In a manifesto published in Le Monde in 2007, forty-four writers – among them Tahar Ben Jelloun, Maryse Condé, Édouard Glissant, and J.-M. G. Le Clézio – declared the death of Francophone literature and the birth of ‘world literature in French’. In February 2009, at an international conference (‘Littérature-monde: New Wave or New Hype?’) held at Florida State University, Azouz Begag and several of the original signatories – Michel Le Bris, Alain Mabanckou, Anna Moï, Jean Rouaud and Abdourahman Waberi – continued the debate.
In due course, it will perhaps be said that this was a historic moment: in autumn 2006, five of the seven French literary prizes – the Goncourt, the Grand Prize for Novels of the Académie Française, the Renaudot, the Femina and the Goncourt for High School Students – were awarded to foreign-born writers. A random coincidence, among publishers’ fall catalogs, uniquely concentrating talent from the ‘peripheries,’ a random detour before the channel returns to the riverbed? A Copernican revolution, rather, in our opinion. Copernican because it reveals what the literary milieu already knew without admitting it: the center, from which supposedly radiated a franco-French literature, is no longer the center. Until now, the center, although less and less frequently, had this absorptive capacity that forced authors who came from elsewhere to rid themselves of their foreign trappings before melting in the crucible of the French language and its national history: the center, these fall prizes tell us, is henceforth everywhere, at the four corners of the world. The result? The end of ‘francophone’ literature – and the birth of a world literature in French.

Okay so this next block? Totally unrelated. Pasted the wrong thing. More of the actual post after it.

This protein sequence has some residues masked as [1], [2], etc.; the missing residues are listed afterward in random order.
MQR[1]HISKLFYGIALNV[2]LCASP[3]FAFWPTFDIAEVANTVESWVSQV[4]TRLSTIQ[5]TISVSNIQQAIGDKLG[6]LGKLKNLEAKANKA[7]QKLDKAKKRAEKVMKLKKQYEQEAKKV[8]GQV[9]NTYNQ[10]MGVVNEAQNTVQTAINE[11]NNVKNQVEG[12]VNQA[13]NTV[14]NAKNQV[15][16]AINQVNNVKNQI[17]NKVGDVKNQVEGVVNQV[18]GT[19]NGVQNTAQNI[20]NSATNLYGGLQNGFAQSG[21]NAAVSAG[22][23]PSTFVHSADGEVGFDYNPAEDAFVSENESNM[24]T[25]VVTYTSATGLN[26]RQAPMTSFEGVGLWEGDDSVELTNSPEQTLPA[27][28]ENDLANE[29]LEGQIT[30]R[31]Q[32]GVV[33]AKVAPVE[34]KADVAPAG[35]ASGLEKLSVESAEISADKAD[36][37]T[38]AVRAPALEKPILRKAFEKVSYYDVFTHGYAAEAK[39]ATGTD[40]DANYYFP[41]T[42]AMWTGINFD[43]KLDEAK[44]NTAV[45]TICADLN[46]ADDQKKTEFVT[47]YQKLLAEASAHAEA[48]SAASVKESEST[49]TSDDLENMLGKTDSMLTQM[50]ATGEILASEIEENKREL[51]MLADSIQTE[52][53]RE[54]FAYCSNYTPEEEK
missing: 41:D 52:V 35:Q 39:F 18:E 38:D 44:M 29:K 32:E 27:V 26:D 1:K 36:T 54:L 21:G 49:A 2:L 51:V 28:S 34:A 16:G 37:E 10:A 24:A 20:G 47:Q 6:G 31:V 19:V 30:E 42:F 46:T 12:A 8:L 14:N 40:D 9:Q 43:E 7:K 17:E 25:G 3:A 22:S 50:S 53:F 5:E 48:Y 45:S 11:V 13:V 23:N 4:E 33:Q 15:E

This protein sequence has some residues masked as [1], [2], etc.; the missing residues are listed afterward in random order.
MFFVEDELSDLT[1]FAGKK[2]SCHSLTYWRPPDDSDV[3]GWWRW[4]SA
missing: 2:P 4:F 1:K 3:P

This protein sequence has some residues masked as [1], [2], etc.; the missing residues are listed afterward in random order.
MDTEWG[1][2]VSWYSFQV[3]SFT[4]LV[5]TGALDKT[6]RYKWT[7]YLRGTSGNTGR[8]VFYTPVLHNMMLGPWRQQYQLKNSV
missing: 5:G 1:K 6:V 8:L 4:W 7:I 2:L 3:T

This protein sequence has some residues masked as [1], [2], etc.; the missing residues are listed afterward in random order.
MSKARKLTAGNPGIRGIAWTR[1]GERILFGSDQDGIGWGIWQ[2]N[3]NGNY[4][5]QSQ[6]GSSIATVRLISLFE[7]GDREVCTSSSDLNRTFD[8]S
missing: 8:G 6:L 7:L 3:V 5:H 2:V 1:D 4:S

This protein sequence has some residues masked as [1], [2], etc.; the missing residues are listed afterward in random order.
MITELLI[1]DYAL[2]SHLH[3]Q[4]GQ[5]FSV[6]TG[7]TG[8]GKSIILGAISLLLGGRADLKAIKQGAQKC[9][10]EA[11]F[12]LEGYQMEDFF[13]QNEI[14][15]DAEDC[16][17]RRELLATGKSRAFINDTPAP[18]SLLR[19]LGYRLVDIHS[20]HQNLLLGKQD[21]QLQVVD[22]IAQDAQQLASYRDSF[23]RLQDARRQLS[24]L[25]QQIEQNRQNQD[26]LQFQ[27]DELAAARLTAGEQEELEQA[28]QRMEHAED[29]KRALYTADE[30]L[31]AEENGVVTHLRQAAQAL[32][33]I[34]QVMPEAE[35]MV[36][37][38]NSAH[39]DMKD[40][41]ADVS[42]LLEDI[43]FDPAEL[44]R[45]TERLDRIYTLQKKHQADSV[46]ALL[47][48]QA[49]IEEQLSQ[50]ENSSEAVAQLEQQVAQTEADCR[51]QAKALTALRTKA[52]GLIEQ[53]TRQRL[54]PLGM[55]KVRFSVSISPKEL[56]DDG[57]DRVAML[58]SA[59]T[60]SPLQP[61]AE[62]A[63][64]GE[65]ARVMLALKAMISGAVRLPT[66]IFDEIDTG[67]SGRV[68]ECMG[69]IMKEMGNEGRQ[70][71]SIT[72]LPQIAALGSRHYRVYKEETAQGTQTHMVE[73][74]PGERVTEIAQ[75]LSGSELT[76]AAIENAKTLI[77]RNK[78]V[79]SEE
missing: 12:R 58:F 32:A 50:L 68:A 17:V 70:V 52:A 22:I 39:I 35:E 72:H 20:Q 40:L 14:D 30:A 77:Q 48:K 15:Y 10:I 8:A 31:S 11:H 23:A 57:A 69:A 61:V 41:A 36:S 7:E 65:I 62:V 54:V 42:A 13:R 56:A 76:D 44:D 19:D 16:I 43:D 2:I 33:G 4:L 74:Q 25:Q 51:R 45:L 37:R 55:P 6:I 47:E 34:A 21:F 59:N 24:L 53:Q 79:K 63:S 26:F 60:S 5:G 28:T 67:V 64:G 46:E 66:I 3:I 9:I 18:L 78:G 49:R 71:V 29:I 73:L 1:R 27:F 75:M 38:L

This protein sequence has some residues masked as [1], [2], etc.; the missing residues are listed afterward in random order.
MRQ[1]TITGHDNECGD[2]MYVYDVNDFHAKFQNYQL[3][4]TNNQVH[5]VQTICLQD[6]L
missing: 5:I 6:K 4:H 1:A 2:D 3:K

The world is returning – and it's the best of news. Wasn't the world always conspicuous by its absence in French literature? The world, the subject, meaning, history, the ‘referent’: for decades, these have been bracketed off by the masterminds, inventors of a literature with no other object than itself, creating, as it was called at the time, ‘its own critique in the very movement of its enunciation.’